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Former Bank of Oswego executive pleads guilty to conspiracy charges
Geoff Walsh accepts plea deal, admits role in scheme to hide bad loans from regulators
Former Bank of Oswego executive Geoff Walsh agreed to a plea deal last week that could connect his former employer to a complex scheme to hide bad loans from federal regulators.
Walsh, who served as the banks senior vice president of lending until he was fired in May 2012, was scheduled to stand trial July 28 on 32 criminal charges stemming from activities unrelated to his time at the Lake Oswego financial institution.
Prosecutors claimed Walsh worked with his brother, Greg, to defraud an Arizona investor of more than $3 million in 2011 through a condominium-flipping scheme. He had previously pleaded not guilty to all charges, which included wire fraud and conspiracy.
But through a plea agreement with the U.S. Attorneys Office, Walsh reversed course July 22, pleading guilty to two of the charges one count of conspiracy to commit wire fraud and one count of wire fraud. He also pleaded guilty to a new charge conspiracy to commit making false entries in bank records which could implicate the bank itself in criminal activity.
Walsh admitted to conspiring with other bank officers in 2011 to falsify quarterly reports in an effort to conceal mortgage losses from the Federal Deposit Insurance Corporation and avoid risking the regulatory impact of a downgrade in the banks credit status.
The convoluted scheme centers on a property at 952 A Ave., for which the Bank of Oswego provided a secondary mortgage loan. When the property was due to go into foreclosure around October 2010, the bank stood to lose just over $99,000 a loss that, if reported to the FDIC, would have lowered the banks credit worthiness and rating.
Having secured a potential buyer, the bank attempted to purchase the first mortgage note from Citibank, but was told the property could only be sold to an individual, not an institution. Walsh admitted that in response, he and his co-conspirators at the bank then redirected $267,000 in Bank of Oswego funds to a bank employee, who purchased the property and then transferred ownership to the bank. The bank then quickly sold the property to another buyer for $355,000.
Walsh admitted to knowing that his colleagues made materially false statements about the transactions on call reports submitted to the FDIC.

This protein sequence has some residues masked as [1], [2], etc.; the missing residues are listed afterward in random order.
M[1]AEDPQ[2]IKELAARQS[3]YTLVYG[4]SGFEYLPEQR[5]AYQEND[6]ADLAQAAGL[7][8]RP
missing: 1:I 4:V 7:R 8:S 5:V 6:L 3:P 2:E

In a separate but related case, prosecutors have alleged that Dan Heine, the banks former CEO, and Diana Yates, the former chief financial officer, also were involved in the scheme to hide bad loans from the banks board of directors, shareholders and regulators in an effort to portray the banks financial condition as much better than it was.
Yates, who was also at the federal courthouse for a hearing Wednesday, crossed paths with Walsh as they left the courtroom. Heine, who lives in Florida and is dealing with medical issues, did not return to Portland. His attorney entered not-guilty pleas for him.
Yates and Heine are tentatively scheduled to stand trial Sept. 18 on 27 charges that include conspiracy to commit bank fraud and making false bank entries. If convicted, Yates and Heine face a maximum of 30 years in prison for each count, as well as the forfeiture of any money or property obtained as a result of the violations.
Walsh is scheduled to be sentenced in his case on Nov. 9. Each charge carries a maximum sentence of 20 years in prison, a fine of $250,000 and three years of supervised release.
In exchange for Walshs guilty pleas, the U.S. Attorneys Office agreed to drop all other charges against him and assured him that no further charges would be brought in association with the ongoing investigation of The Bank of Oswego.
U.S. District Court Judge Michael Simon reminded Walsh that by entering the pleas, he would be ineligible for parole and would be prohibited from working in any financial institution. Simon also said he would require Walsh to pay up to $4 million in restitution.
Greg Walsh waived his right to appear in court; his trial is scheduled for January 2016. None of the four defendants is currently in custody.